The “plates” are our competing priorities. We’ve got a very challenging role in determining what’s worthy of our attention, how much attention we should give it, and in what sequence. We’re continually trying to optimize the critical path of our projects so that they can run as fast as possible.

But we’ve often got a bewildering choice of what to do. Some tasks are seemingly urgent and require a lot of attention; but in truth, they aren’t that important. If the “plate” falls to the ground, it really isn’t a disaster. Conversely, there’ll be truly important “plates” that don’t seem as urgent but are monumentally disastrous if they fail. Doing the right thing at the wrong time is often what surprises new project managers – but getting it wrong can be disastrous.

For digital developers or IT personnel who want to learn how to become project managers, what innate advantages do they often have as compared to a typical project management student or trainee?

Subject matter expertise and real-world experience are certainly a bonus throughout the entire project lifecycle. Those with digital experience tend to know what needs to happen next, which can be a great help in leading the team. As they’re managing the team, they’ve also got an advantage in that they can often spot any sandbagging of estimates. And throughout the planning and implementation of the project, they can also help with technical design and solution development.

What will be the most important skills that must be mastered by future project managers who want to be successful in their field?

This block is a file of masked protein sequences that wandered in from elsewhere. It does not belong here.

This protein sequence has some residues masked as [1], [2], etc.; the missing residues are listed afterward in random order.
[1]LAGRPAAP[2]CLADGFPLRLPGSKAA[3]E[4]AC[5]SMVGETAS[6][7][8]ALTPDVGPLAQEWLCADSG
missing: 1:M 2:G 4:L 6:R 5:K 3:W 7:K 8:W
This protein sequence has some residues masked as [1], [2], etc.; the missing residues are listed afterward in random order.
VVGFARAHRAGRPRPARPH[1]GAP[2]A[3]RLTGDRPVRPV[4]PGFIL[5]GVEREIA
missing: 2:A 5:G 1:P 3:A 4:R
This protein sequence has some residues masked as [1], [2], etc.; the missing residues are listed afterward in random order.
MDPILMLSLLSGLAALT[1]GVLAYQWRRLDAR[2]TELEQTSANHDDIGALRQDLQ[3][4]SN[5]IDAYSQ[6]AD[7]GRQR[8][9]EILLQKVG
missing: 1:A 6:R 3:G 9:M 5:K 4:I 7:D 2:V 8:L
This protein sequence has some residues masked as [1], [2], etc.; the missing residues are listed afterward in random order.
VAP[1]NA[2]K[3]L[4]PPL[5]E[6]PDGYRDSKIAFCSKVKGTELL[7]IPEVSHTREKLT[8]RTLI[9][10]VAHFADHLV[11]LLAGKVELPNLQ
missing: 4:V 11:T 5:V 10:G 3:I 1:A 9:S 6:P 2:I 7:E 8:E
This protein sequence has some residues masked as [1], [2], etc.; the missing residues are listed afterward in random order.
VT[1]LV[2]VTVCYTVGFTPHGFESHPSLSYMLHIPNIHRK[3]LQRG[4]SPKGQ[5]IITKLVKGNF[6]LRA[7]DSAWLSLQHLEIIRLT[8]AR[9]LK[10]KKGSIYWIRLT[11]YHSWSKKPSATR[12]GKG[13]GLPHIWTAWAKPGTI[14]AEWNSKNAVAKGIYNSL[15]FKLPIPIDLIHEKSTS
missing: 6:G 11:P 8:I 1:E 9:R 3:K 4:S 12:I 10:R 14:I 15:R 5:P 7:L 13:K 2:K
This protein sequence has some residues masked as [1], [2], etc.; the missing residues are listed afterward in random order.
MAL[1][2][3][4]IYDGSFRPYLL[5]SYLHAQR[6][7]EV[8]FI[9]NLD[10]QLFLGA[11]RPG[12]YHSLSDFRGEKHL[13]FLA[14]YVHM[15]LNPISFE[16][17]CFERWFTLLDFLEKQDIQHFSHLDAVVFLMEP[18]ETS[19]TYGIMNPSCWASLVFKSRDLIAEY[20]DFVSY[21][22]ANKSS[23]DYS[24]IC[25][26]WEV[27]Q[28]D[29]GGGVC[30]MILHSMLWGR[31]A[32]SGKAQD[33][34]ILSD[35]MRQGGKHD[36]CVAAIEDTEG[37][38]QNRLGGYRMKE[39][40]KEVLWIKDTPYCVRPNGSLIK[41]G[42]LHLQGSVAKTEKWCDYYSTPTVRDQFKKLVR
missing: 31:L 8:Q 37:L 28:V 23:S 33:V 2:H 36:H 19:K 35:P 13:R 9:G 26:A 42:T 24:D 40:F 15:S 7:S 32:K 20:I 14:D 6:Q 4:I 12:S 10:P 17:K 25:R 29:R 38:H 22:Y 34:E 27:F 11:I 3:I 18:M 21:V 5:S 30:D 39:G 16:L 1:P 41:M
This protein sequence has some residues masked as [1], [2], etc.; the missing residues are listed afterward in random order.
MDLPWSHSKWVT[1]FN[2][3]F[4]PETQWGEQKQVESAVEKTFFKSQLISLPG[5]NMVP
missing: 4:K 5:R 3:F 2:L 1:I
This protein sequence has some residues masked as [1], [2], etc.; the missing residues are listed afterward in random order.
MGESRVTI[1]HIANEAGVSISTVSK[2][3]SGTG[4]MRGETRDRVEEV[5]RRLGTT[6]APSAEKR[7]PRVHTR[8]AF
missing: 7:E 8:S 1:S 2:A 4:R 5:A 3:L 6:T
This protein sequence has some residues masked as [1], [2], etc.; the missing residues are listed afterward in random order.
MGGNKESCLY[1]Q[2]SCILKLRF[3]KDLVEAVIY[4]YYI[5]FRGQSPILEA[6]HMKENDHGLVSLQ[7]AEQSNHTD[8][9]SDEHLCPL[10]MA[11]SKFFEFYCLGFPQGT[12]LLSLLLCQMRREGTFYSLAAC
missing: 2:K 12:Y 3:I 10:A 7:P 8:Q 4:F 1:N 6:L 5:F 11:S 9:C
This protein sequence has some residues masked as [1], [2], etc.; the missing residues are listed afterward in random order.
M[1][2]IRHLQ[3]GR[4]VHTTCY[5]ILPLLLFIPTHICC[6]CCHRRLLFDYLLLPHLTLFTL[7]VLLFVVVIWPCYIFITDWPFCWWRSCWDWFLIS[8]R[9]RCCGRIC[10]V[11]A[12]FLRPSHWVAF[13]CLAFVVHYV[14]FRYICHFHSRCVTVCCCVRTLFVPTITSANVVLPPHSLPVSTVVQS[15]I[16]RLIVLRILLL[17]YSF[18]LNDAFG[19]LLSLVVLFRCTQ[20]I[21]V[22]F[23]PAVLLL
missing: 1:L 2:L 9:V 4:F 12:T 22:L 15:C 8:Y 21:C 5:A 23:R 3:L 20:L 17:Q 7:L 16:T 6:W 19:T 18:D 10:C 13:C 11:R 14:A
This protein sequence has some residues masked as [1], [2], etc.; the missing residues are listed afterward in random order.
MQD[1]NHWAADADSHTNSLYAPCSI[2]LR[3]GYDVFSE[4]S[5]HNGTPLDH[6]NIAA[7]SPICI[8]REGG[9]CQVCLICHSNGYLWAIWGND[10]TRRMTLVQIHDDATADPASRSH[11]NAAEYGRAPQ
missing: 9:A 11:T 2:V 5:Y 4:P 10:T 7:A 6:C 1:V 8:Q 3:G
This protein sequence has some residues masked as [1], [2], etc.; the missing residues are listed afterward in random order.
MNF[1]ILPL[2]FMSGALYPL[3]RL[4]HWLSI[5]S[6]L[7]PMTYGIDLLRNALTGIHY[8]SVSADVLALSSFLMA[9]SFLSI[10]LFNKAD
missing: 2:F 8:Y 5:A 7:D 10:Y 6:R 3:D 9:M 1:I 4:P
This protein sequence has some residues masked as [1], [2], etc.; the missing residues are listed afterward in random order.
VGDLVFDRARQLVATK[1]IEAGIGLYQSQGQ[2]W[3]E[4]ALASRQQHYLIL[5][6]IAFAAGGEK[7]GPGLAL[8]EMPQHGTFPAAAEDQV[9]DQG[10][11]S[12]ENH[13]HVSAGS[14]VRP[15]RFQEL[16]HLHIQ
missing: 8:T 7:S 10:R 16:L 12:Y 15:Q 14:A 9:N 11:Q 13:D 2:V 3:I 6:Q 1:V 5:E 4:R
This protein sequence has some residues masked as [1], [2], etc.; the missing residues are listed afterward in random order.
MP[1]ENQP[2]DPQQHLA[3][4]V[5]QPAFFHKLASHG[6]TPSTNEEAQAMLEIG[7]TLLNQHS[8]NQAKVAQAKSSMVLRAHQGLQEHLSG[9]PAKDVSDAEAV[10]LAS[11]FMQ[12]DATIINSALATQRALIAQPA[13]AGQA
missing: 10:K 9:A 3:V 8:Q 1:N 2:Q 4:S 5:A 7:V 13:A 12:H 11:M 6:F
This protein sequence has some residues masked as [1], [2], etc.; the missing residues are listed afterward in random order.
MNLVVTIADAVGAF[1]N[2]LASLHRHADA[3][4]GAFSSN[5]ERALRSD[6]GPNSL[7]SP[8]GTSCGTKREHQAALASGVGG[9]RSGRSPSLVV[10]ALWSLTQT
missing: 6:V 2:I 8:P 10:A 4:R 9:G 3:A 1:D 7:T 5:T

Success really comes down to the soft skills I mentioned earlier. But probably the most important skill of all is leadership – the ability to lead teams effectively.

We can lead the team first by providing vision. Great teamwork and magic happen when there’s leadership that provides a clear unifying vision. Help people get hold of that vision and understand, “Why are we doing this? Why should do we care? What’s the point?” And then drive the team towards taking ownership. “Where are we at? Where are we going? How are we going to get there? How can we be meaningfully involved?”

Building a great team isn’t simply being dictatorial; it’s empowering your teams to take ownership themselves and supporting them every step of the way. Your teams have got to know that you’ve got their back and that you’re supporting them. In practical terms, that also means working out how you as a project manager are going to make your team’s life better today. Proper briefs? A new computer? Donuts? Fetching the dry cleaning? As the project leaders, we need to be the person that moves mountains for them.